Mr. President, we support your efforts to hold our trading partners accountable, level the playing field for American businesses and forge enforceable trade agreements. We urge your administration to get back to the negotiating table while working with our allies to develop global, enforceable solutions. An escalated trade war is not in the country’s best interest, and both sides will lose. We are counting on you to force a positive resolution that removes the current tariffs, fosters American competitiveness, grows our economy and protects our workers and customers.
CC: Ambassador Robert Lighthizer, United States Trade Representative
Secretary Steven Mnuchin, Department of the Treasury
Secretary Wilbur Ross, Department of Commerce
Secretary Sonny Perdue, Department of Agriculture
Director Larry Kudlow, National Economic Council
- Update, 6/6/19: “411” On Submitting Tariff Comments, Requesting Exemptions and Registering to Testify.
Tariff Webinar Recording
“411” On Submitting Comments, Requesting Exemptions and Registering to Testify.
June 6, 2019: NAMM's conference call/webinar to review the current status and state of play of Chinese import tariffs with a timeline and direction on how to submit comments, request exemptions and register to testify at public hearings has been recorded for your review here. We received many more questions than we were able to address during our 60-minute webinar and are compiling a comprehensive FAQ document to be posted here in the next few days.
As mentioned in our webinar:
Timelines For Action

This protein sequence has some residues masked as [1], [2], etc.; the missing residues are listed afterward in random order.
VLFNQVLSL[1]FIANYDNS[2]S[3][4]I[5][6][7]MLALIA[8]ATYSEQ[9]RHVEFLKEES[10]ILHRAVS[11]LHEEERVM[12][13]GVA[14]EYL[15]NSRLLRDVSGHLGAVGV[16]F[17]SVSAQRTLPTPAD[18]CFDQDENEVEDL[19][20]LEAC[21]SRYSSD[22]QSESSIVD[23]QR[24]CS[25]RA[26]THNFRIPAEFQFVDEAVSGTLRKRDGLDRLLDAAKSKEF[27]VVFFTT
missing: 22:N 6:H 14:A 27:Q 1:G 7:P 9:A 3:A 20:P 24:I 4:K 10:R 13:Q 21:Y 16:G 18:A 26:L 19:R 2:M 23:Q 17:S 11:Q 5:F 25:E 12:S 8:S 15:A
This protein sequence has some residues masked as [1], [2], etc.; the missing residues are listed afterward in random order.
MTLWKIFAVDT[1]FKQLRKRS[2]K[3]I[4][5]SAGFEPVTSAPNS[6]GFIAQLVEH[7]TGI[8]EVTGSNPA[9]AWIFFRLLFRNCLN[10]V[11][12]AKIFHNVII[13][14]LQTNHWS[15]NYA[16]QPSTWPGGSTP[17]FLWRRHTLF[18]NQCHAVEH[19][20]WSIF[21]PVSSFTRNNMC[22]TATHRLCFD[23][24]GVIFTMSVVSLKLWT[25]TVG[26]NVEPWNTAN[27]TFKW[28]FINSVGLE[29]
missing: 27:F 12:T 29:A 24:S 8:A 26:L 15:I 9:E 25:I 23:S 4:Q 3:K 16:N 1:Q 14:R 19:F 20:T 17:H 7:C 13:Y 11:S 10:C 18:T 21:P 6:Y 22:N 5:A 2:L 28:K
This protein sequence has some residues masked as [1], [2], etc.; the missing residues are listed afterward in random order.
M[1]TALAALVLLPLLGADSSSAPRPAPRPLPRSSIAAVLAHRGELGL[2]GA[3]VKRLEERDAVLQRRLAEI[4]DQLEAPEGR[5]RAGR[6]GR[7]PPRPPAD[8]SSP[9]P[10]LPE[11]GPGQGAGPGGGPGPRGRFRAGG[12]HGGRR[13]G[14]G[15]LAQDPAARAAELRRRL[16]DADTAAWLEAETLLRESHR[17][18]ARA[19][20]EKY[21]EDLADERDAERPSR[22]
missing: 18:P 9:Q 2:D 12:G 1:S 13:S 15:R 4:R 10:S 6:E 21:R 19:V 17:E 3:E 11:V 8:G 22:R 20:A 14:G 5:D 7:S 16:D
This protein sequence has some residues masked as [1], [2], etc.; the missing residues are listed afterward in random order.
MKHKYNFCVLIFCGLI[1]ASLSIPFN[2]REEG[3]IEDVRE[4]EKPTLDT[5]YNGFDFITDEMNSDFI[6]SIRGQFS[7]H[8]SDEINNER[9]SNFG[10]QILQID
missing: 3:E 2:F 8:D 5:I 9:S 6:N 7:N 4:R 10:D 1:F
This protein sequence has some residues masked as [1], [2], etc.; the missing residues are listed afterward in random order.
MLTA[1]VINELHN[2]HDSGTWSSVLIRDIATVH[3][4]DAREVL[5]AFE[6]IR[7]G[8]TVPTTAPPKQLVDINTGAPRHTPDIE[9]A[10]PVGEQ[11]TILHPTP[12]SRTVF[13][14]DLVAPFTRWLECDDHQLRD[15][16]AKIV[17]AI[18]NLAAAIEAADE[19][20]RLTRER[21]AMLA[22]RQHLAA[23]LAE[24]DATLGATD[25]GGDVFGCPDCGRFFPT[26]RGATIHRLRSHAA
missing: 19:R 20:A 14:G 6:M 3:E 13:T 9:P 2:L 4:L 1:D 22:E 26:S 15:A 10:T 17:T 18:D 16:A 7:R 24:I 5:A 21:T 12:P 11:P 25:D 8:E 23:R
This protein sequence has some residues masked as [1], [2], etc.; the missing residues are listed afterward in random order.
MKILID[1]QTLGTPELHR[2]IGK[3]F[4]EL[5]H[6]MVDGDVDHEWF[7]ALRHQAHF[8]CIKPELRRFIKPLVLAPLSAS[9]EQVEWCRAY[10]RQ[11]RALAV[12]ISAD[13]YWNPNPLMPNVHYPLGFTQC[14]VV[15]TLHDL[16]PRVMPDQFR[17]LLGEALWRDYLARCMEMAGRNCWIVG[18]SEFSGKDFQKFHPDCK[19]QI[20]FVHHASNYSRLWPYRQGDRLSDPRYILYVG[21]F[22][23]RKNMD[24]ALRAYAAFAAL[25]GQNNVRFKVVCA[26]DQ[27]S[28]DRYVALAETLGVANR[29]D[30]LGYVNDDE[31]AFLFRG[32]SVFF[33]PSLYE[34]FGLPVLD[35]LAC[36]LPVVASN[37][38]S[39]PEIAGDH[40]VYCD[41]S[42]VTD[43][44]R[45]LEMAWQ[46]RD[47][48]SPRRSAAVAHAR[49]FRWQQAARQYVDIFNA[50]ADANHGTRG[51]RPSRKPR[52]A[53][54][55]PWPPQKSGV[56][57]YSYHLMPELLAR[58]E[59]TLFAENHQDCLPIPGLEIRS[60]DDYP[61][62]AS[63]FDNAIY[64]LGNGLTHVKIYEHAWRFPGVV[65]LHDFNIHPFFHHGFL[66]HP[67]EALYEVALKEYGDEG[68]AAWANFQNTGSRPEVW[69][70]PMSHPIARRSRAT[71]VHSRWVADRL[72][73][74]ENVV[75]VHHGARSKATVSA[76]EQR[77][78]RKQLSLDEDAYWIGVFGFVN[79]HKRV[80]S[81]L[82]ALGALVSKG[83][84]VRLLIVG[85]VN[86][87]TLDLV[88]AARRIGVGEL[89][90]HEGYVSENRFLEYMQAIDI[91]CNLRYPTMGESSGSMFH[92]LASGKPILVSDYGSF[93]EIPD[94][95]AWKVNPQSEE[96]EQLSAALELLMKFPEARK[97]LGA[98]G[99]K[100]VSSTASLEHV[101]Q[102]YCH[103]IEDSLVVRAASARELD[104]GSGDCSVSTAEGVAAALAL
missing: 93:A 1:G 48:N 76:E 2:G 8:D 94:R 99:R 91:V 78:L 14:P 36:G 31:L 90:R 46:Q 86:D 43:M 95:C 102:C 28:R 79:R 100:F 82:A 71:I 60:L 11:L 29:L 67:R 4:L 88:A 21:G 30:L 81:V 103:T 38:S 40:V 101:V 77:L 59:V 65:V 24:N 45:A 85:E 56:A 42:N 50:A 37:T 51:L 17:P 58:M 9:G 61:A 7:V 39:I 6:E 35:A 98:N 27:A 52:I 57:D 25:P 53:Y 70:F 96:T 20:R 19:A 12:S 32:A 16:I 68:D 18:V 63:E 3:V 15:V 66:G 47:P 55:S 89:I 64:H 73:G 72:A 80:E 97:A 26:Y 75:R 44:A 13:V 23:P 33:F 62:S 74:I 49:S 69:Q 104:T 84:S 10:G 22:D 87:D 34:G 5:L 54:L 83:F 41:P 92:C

To submit a comment to the Office of the U.S. Trade Representative:
- As soon as possible (don’t wait until the deadline) visit www.regulations.gov (June 10, 2019 is the deadline for submitting a request to testify in Washington D.C. / June 17, 2019 is the deadline for submitting written comments)
- Enter Docket Number USTR-2019-0004 and click 'Search'
- Find a reference to this notice and click on the link titled ‘Comment Now!’
- Although you may submit comments through the web-based text box, USTR prefers that comments be submitted by attachment. You may submit in Microsoft Word (.doc) or searchable Adobe Acrobat (.pdf)
- Please reference specific tariff subheadings—in this case, Harmonized Tariff Schedule (HTS) category 9200 merchandise (musical instruments and related accessories)
- Please send a copy of your comment or your decision to withhold comments, to MaryL@namm.org
Requirements for Written Comments
Comments should set forth arguments addressing USTR key issues for exemptions:
- The product is available only from China or predominantly from China or other foreign countries (percentage of foreign-made vs. domestic)
- Tariffs on these specific goods would cause “disproportionate economic harm to U.S. interests, including small – or medium-size businesses and consumers”
Additional arguments for exemptions:
- Music education programs in K-12 schools nationwide and the musical life of every family would suffer from a proposed 25% tariff on imported musical instruments and equipment from China
- With new tariffs, students/families in urban and rural communities would have greater difficulty purchasing or renting instruments and equipment; school districts, faced with greater costs, could shrink or even eliminate music education programs
- Many affordable beginner instruments are made in China and young students quickly outgrow their instruments; young violinists will go through as many as four different sizes of violin by the time they get to high school
- Musical instruments are a discrete consumer product with high inherent commercial/retail value: a 25% tariff would decrease access and musical opportunities